A year ago nearly exactly the same mistake had occurred where he works. He describes the transparent and open approach that his team took to learning about this incident but he personally regrets that he did not share this learning with others in the way that ‘Wrongfooted’ showed it could be done. Social media is changing how we conceive of dissemination.

To be challenged 

Often the best way to learn is to be challenged. Earlier this year people who had experienced mental health care started tweeting their experiences using the tag #DearMentalHealthProfessionals. (9) Along with appreciation and thanks there were also tweets which expressed how it felt to be let down by a system that is supposed to help. To be able to change systems for the better we need to work towards understanding, and that starts with shifting our perspectives. Social media can help us to do this.

To be supported 

Sometimes we just need to know that we are not alone. #TipsForNewDocs are short messages of advice for newly graduated medics from doctors, other health professionals and patients. Like many social media activities it is hard to say who started this trend but Guardian healthcare(10)and the GMC(11) have both used the tag to support this important transition.

To lead 

How much impact can you achieve through social media? NHS Change Day has been lauded as the ‘biggest ever day of collective action to improve healthcare that started with a tweet’. (12) A conversation between some junior doctors on Twitter was the catalyst for a project which saw 189,000 people take action on 13 March 2013 to improve the care of the patients they served. (12)

To learn 

Free open access medical education – otherwise known as FOAMed (13) is on the rise. In the past we used databases to store and find these resources, but now we are increasingly depending on the power of distributed networks to help filter the best content for our needs. New educational initiatives are starting every week in social media. The case-based discussions of ECGclass (14) and Gasclass for anaesthesia (15) can give you a flavour of what is achievable.

To inspire 

Kate Granger is a doctor training in elderly medicine; she is also terminally ill with a rare aggressive abdominal sarcoma. During a recent hospital admission (16) she noticed that too many of the staff she met did not introduce themselves. She decided that something needed to be done, so she wrote a blog post with a simple idea – when health professionals meet patients they should say ‘hello, my name is’. (17) People started talking about her idea and doing what she asked. The campaign has reached so many people that it is mentioned in the Government’s response to the Francis Inquiry. (18)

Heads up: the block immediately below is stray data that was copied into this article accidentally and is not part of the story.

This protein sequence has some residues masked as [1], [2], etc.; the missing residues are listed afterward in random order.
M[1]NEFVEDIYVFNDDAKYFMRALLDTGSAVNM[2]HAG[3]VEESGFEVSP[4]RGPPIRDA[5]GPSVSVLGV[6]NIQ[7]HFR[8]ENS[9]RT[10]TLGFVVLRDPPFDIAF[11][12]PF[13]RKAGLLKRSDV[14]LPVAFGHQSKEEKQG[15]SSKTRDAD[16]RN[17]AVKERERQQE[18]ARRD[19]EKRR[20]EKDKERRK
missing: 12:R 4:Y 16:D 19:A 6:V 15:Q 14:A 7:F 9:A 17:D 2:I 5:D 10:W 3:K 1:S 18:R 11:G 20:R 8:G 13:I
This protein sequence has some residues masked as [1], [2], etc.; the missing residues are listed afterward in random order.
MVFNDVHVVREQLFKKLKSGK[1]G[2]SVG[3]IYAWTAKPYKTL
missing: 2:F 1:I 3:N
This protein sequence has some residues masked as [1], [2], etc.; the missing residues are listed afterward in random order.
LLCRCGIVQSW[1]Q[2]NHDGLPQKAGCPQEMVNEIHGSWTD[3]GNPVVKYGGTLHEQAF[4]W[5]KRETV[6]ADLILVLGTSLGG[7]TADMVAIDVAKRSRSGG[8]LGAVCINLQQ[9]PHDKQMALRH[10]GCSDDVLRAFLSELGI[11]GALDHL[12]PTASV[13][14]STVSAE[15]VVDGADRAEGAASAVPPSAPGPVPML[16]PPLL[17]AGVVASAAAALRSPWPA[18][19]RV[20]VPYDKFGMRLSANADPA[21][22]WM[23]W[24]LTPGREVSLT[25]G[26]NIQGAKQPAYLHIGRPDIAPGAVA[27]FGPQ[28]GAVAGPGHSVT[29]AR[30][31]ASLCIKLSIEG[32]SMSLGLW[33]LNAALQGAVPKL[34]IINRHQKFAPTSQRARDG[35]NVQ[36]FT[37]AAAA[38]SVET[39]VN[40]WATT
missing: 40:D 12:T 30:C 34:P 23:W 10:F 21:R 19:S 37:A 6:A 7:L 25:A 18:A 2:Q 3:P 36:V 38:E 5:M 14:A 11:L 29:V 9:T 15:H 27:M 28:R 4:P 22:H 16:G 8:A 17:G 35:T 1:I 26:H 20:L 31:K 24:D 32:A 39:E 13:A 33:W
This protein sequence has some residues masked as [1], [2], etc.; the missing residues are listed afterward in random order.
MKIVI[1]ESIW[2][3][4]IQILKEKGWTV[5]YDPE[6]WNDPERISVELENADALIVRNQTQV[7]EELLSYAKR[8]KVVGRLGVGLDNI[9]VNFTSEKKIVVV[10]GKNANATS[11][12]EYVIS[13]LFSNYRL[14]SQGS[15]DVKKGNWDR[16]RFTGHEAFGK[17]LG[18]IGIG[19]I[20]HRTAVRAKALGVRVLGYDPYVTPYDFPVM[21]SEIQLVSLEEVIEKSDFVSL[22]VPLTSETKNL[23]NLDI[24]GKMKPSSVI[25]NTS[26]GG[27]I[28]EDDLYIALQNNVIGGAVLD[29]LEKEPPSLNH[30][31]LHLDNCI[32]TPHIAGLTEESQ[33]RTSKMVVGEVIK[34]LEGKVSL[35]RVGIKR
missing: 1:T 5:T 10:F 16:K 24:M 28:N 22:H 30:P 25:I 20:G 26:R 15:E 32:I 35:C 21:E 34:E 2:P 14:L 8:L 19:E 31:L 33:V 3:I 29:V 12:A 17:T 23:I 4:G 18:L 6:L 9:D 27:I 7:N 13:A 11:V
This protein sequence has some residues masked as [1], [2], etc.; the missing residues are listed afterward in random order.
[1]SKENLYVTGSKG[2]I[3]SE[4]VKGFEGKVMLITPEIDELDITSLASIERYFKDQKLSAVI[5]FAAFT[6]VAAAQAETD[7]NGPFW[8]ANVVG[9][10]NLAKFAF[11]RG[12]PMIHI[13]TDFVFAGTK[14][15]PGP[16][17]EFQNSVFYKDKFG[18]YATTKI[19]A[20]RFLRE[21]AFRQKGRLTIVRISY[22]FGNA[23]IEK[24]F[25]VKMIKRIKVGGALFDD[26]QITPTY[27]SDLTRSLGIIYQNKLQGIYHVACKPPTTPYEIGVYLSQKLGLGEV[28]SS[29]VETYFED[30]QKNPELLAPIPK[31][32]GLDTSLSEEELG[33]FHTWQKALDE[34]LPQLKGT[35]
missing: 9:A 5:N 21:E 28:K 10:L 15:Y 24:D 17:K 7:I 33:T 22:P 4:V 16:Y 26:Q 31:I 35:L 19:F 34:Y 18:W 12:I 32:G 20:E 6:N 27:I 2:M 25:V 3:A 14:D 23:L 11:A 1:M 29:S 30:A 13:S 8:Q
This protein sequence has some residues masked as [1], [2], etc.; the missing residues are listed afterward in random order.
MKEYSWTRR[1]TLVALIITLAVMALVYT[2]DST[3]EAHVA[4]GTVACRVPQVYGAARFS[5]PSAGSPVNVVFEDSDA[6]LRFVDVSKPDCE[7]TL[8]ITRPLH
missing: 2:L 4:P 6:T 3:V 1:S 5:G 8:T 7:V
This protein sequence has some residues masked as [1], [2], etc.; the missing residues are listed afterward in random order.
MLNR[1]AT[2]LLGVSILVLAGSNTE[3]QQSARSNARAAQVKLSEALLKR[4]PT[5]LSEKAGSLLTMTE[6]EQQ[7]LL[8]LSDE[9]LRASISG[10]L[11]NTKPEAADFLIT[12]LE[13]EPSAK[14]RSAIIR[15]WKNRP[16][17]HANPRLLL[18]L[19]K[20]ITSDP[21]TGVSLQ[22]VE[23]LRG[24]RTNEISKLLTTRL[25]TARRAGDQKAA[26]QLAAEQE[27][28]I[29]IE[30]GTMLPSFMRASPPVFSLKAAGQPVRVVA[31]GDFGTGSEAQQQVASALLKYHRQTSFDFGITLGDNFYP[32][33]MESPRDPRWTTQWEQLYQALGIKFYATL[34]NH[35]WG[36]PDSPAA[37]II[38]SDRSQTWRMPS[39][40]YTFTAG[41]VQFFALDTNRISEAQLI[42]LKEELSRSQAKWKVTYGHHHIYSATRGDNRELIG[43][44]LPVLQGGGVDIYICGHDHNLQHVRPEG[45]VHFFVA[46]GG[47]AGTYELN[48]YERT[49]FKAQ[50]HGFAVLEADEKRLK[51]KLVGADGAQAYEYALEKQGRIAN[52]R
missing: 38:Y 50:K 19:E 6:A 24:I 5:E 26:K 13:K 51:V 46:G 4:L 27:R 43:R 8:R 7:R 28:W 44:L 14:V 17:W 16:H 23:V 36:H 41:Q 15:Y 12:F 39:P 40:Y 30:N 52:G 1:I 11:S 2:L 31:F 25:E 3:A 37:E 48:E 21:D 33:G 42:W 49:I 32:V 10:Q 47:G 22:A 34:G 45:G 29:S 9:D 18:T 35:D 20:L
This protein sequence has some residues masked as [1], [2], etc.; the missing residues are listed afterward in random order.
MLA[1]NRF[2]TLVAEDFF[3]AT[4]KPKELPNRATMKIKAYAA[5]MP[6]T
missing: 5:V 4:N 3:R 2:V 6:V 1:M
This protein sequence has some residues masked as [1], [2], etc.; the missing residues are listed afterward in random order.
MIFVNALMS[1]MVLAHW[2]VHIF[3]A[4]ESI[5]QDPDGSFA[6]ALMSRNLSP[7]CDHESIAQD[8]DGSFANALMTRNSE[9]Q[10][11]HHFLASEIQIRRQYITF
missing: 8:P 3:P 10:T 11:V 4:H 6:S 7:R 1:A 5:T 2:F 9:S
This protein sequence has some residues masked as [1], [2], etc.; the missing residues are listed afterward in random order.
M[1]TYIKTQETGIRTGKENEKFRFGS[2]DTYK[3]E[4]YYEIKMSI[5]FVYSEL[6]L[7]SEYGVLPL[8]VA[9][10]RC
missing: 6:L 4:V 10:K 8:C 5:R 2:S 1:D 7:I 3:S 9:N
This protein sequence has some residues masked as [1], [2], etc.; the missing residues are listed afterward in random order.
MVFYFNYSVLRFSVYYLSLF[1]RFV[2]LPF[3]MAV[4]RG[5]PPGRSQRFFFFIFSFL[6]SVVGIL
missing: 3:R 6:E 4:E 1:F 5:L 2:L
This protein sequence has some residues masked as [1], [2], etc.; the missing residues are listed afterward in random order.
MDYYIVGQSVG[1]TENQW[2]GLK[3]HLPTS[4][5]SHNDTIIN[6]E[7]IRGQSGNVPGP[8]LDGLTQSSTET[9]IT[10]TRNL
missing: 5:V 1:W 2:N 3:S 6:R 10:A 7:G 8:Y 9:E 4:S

Is social media a professionalism quagmire? Could your professional reputation hang on as few as 140 characters? Yes, norms are still being established but that means you can shape them. The truth is that if you respect your patients and your colleagues, like these pioneering physicians, you have little to fear. Instead, you should be feeling optimistic and excited that you can now easily tap into a global community who can help you to be a better doctor in a better system with your patients.


1 Naughton J. What’s Twitter’s real value? Don’t ask an economist. The Observer.2013 Nov 24.
2 Rheingold H. Net smart: how to thrive online. Cambridge: MIT Press; 2012.
3 Frenk J, Chen L, Bhutta ZA et al. Health professionals for a new century: transforming education to strengthen health systems in an interdependent world. Lancet2010; 376:1923–58. http://dx.doi. org/10.1016/S0140-6736(10)61854-5
4 Gilbert D, Doughty M. Quality: why patient leaders are the new kids on the block. Health Serv J2012; 122:26–7.
5 Kar P. Game-changer III: ward priority and transparency[Internet}. Partha Kar 2013 Nov 16 [cited 2013 Nov 27]. Available from: http://
6 Lowri E. Dying matters[Internet]. Elin Lowri 2013 May 13 [cited 2013 Nov 27]. Available from: dying-matters/
7 Wrongfooted[Internet]. 2013 Oct 13 [cited 2013 Nov 27]. Available from:
8 O’Riordan D. Failure to learn[Internet]. Dermot O’Leary 2013 Oct 20 [cited 2013 Nov 27]. Available from: files/Failing%20to%20learn.html
9 Betton V. #DearMentalHealthProfessionals[Internet]. Victoria Betton 2013 Aug [cited 2013 Nov 27]. Available from: http://
10 Guardian Healthcare. #TipsForNewDocs[Internet]. 2012 [cited 2013 Nov 27]. Available from: tipsfornewdocs
11 General Medical Council. #tipsfornewdocs[Internet]. 2013 [cited 2013 Nov 27]. Available from:
12 Bevan H, Roland D, Lynton J et al. Biggest ever day of collective action to improve healthcare that started with a tweet [Internet]. 2013 June 14 [cited 2013 Nov 27]. Available from: http://www.
13 Life in the fastlane. FOAM – Free Open Access Medical Education [Internet]. 2013 [cited 2013 Nov 27]. Available from: http://
14 Wetherell H. Keeping ECGs simple[Internet]. 2013 [cited 2013 Nov 27]. Available from:
15 Gasclass. Gasclass: the web school of anaesthesia[Internet]. 2013 [cited 2013 Nov 25]. Available from:
16 Granger K. The other side live![Internet]. Kate Granger 2013 Aug [cited 2013 Nov 27]. Available from: the-other-side-live
17 Granger K. #hellomynameis[Internet]. Kate Granger 2013 Sept 4 [cited 2013 Nov 27]. Available from: http://drkategranger.
18 Department of Health. Hard truths: the journey to putting patients first. Volume one of the Government response to the Mid Staffordshire NHS Foundation Trust Public Inquiry[Internet]. London: Department of Health; 2013 [cited 2013 Nov 27]. Available from: https://www. file/259648/34658_Cm_8754_Vol_1_accessible.pdf